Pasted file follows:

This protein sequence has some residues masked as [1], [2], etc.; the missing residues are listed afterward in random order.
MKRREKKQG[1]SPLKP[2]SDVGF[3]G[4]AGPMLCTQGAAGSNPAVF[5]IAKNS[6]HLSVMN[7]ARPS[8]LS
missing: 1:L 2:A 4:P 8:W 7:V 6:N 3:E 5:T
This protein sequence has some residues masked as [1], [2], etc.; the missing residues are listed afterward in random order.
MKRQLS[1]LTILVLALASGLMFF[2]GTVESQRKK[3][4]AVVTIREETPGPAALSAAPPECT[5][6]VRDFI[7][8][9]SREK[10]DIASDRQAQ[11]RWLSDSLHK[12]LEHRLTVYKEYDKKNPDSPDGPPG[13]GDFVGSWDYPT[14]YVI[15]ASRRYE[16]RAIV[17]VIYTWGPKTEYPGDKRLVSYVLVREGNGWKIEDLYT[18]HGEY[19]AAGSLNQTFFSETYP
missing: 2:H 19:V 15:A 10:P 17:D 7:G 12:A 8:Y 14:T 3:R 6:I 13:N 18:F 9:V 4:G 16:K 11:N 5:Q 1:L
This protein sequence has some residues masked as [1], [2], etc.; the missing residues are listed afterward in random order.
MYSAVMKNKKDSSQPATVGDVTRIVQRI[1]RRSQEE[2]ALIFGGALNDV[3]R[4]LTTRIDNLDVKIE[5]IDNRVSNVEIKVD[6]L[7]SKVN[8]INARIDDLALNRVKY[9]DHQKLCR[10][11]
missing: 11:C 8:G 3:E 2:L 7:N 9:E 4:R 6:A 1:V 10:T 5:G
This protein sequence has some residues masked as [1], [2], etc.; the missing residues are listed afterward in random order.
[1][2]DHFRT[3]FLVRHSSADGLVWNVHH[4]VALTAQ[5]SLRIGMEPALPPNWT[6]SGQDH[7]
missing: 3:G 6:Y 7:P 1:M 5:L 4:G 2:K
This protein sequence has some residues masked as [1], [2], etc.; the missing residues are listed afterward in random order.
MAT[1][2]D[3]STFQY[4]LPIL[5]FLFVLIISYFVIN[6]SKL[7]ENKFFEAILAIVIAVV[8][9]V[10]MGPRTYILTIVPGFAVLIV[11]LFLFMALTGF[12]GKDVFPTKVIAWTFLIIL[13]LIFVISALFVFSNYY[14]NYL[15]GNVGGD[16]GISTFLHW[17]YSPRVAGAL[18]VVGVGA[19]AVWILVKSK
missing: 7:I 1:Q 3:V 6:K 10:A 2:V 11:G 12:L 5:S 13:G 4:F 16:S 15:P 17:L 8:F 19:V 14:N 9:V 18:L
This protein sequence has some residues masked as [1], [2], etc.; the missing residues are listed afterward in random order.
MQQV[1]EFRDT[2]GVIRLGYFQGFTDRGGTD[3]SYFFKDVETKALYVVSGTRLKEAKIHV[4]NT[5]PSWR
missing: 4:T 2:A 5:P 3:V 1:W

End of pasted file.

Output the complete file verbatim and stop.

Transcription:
This protein sequence has some residues masked as [1], [2], etc.; the missing residues are listed afterward in random order.
MKRREKKQG[1]SPLKP[2]SDVGF[3]G[4]AGPMLCTQGAAGSNPAVF[5]IAKNS[6]HLSVMN[7]ARPS[8]LS
missing: 1:L 2:A 4:P 8:W 7:V 6:N 3:E 5:T
This protein sequence has some residues masked as [1], [2], etc.; the missing residues are listed afterward in random order.
MKRQLS[1]LTILVLALASGLMFF[2]GTVESQRKK[3][4]AVVTIREETPGPAALSAAPPECT[5][6]VRDFI[7][8][9]SREK[10]DIASDRQAQ[11]RWLSDSLHK[12]LEHRLTVYKEYDKKNPDSPDGPPG[13]GDFVGSWDYPT[14]YVI[15]ASRRYE[16]RAIV[17]VIYTWGPKTEYPGDKRLVSYVLVREGNGWKIEDLYT[18]HGEY[19]AAGSLNQTFFSETYP
missing: 2:H 19:V 15:A 10:P 17:D 7:G 12:A 8:Y 14:T 3:R 6:I 13:N 18:F 9:V 4:G 16:K 11:N 5:Q 1:L
This protein sequence has some residues masked as [1], [2], etc.; the missing residues are listed afterward in random order.
MYSAVMKNKKDSSQPATVGDVTRIVQRI[1]RRSQEE[2]ALIFGGALNDV[3]R[4]LTTRIDNLDVKIE[5]IDNRVSNVEIKVD[6]L[7]SKVN[8]INARIDDLALNRVKY[9]DHQKLCR[10][11]
missing: 11:C 8:G 3:E 2:L 7:N 9:E 4:R 6:A 1:V 10:T 5:G
This protein sequence has some residues masked as [1], [2], etc.; the missing residues are listed afterward in random order.
[1][2]DHFRT[3]FLVRHSSADGLVWNVHH[4]VALTAQ[5]SLRIGMEPALPPNWT[6]SGQDH[7]
missing: 3:G 6:Y 7:P 1:M 5:L 4:G 2:K
This protein sequence has some residues masked as [1], [2], etc.; the missing residues are listed afterward in random order.
MAT[1][2]D[3]STFQY[4]LPIL[5]FLFVLIISYFVIN[6]SKL[7]ENKFFEAILAIVIAVV[8][9]V[10]MGPRTYILTIVPGFAVLIV[11]LFLFMALTGF[12]GKDVFPTKVIAWTFLIIL[13]LIFVISALFVFSNYY[14]NYL[15]GNVGGD[16]GISTFLHW[17]YSPRVAGAL[18]VVGVGA[19]AVWILVKSK
missing: 7:I 1:Q 3:V 6:K 10:A 2:V 11:G 12:L 5:S 13:G 4:F 16:S 15:P 17:L 8:F 19:V 14:N 9:V 18:L
This protein sequence has some residues masked as [1], [2], etc.; the missing residues are listed afterward in random order.
MQQV[1]EFRDT[2]GVIRLGYFQGFTDRGGTD[3]SYFFKDVETKALYVVSGTRLKEAKIHV[4]NT[5]PSWR
missing: 4:T 2:A 5:P 3:V 1:W